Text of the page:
Broken elevators, collapsing stairwells, rusted-out appliances, and vacant units strewn with old clothing and garbage. That was the filth in which the chronically homeless in Atlanta attempted an about-face on the trajectory of their lives. No longer, thanks to the team at Atlanta-based Columbia Residential, which used a creative blend of tax-credit, grant, and market-rate financing to turn the blighted Martin Luther King Village Apartments into Columbia Tower at MLK Village, a property rivaling its market-rate peers in design, amenities, and resident services. And the centerpiece? Improving the lives of its formerly homeless residents by giving them a sense of pride in their homes.

Still, this didn't mean a smooth ride. “One of the things that was not immediately apparent—but that we quickly learned—is that many of the residents were also special needs people who had a drug or alcohol abuse problem or mental illnesses,” says Columbia president Noel Khalil. As such, Columbia partnered with Georgia Rehabilitation Outreach to offer resident psychosocial rehabilitation services. “It was a key factor to our success—that we differentiated who had the real estate responsibility and who had the social services responsibility,” Khalil says. “To make this community a success, we couldn't simultaneously be involved in the ongoing personal health issues of the residents.”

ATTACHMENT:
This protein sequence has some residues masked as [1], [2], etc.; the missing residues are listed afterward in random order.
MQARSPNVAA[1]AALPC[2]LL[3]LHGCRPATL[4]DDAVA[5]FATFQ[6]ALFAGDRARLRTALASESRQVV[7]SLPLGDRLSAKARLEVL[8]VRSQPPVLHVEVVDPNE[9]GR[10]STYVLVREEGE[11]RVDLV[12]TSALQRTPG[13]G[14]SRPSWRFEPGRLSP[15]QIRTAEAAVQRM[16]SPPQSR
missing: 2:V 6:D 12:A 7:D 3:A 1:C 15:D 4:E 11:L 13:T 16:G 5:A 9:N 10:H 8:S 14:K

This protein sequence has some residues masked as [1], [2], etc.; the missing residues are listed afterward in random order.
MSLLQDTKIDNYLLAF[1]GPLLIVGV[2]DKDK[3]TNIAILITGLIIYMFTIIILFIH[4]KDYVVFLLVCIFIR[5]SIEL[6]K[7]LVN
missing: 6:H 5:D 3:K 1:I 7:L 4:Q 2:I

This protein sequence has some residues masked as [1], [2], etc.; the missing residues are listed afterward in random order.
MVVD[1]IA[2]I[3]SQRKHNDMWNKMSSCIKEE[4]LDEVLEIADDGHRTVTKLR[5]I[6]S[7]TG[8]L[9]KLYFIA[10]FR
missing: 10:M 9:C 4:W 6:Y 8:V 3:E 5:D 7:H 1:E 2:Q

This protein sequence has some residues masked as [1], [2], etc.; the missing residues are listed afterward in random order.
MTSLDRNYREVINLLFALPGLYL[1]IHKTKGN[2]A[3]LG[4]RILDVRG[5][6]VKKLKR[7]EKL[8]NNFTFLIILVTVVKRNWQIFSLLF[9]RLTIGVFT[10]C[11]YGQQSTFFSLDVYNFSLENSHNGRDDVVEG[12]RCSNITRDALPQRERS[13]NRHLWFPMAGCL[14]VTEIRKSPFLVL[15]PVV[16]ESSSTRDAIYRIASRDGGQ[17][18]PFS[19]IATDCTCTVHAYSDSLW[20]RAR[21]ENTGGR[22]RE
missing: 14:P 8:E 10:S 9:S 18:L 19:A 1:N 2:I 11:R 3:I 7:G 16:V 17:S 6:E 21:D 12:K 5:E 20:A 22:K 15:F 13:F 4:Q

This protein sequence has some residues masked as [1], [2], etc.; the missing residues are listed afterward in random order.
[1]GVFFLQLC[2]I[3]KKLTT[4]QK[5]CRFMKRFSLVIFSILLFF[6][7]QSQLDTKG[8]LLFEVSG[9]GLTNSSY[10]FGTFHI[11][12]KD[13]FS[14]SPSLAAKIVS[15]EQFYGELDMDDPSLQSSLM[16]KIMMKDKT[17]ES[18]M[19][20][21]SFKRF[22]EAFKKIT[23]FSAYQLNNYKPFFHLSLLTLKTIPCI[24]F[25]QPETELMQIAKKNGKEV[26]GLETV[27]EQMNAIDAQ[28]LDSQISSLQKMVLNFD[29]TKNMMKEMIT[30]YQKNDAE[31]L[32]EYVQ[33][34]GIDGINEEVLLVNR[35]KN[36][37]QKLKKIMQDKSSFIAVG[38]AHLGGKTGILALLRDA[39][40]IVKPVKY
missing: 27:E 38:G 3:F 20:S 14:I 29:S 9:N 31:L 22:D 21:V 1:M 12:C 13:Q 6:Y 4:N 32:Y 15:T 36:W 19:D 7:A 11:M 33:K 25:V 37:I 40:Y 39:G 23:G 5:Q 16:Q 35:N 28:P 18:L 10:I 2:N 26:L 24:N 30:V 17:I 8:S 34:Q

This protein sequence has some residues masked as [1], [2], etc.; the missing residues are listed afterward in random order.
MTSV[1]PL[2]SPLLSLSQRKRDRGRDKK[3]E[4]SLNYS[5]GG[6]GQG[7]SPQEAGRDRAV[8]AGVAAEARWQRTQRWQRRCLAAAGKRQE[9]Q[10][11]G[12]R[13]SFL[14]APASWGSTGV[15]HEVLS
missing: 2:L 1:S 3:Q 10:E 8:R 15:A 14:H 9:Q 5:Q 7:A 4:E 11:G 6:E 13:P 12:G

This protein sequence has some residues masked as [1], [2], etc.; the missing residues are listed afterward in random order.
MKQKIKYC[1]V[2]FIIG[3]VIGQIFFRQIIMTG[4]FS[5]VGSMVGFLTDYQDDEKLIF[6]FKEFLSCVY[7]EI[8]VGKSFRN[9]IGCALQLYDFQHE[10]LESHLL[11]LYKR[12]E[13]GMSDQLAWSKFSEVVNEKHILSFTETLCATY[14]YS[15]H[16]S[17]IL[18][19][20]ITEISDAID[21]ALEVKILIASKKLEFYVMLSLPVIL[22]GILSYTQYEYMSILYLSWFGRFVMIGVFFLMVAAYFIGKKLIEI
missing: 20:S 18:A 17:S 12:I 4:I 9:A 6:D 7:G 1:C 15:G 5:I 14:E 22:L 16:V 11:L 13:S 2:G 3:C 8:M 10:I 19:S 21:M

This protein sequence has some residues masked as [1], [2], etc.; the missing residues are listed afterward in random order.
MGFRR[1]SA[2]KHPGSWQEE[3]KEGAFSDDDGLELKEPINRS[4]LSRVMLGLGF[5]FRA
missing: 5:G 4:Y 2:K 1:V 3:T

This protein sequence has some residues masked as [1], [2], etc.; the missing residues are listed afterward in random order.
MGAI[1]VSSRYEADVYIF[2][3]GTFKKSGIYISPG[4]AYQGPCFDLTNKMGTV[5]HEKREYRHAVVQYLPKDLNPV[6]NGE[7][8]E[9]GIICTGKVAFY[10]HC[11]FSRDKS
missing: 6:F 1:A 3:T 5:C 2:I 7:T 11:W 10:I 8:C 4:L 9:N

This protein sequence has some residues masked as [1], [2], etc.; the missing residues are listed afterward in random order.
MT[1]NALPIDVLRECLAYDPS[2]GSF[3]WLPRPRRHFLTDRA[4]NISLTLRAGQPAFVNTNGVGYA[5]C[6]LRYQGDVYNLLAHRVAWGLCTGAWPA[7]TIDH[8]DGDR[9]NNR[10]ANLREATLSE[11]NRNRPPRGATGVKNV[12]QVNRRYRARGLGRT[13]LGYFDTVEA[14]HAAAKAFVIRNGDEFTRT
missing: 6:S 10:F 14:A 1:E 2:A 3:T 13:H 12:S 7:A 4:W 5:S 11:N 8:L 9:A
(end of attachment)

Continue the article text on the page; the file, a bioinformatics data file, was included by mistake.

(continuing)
Although the rehabilitation budget nearly doubled, the project successfully obtained low-income housing tax credits from the Georgia Department of Community Affairs that were used to secure $9 million in equity financing from SunAmerica Affordable Housing. Grants were obtained from the Atlanta Development Authority and the Federal Home Loan Bank in the amounts of $2 million and $500,000, respectively. Additional financing of $1.8 million was secured through Sun-America. Columbia Residential waived the $247,000 development fee it normally would have charged Ezikiel Baptist Church, the property's owner and original issuer of the RFP. Additional, unspecified funding was provided by the United Way to help support the community's 40 percent chronically homeless resident base.

The resulting project boasts boutique hotel-like designs, with bright colors and fabrics, and floors themed after jazz legends such as Stan Getz and Billie Holiday. In addition to a fitness center and rehabilitation services office, the property has three resident lounges designed as “feel good” spaces for residents to interact and socially activate their lives. “Even with the budget restructuring, we were able to finance the property fortuitously so that it is already in positive cash-flow,” Khalil says. “The property is 98 percent occupied, and we have fewer management incidents here than at any of our other properties. It has been amazing.”

Fast Facts Developer: Columbia Residential

Architect: Picard Associates

Builder: JM Wilkerson Construction

Opened: December 2007

No. of Units: 95

Unit Mix: Studio and one-bedroom apartments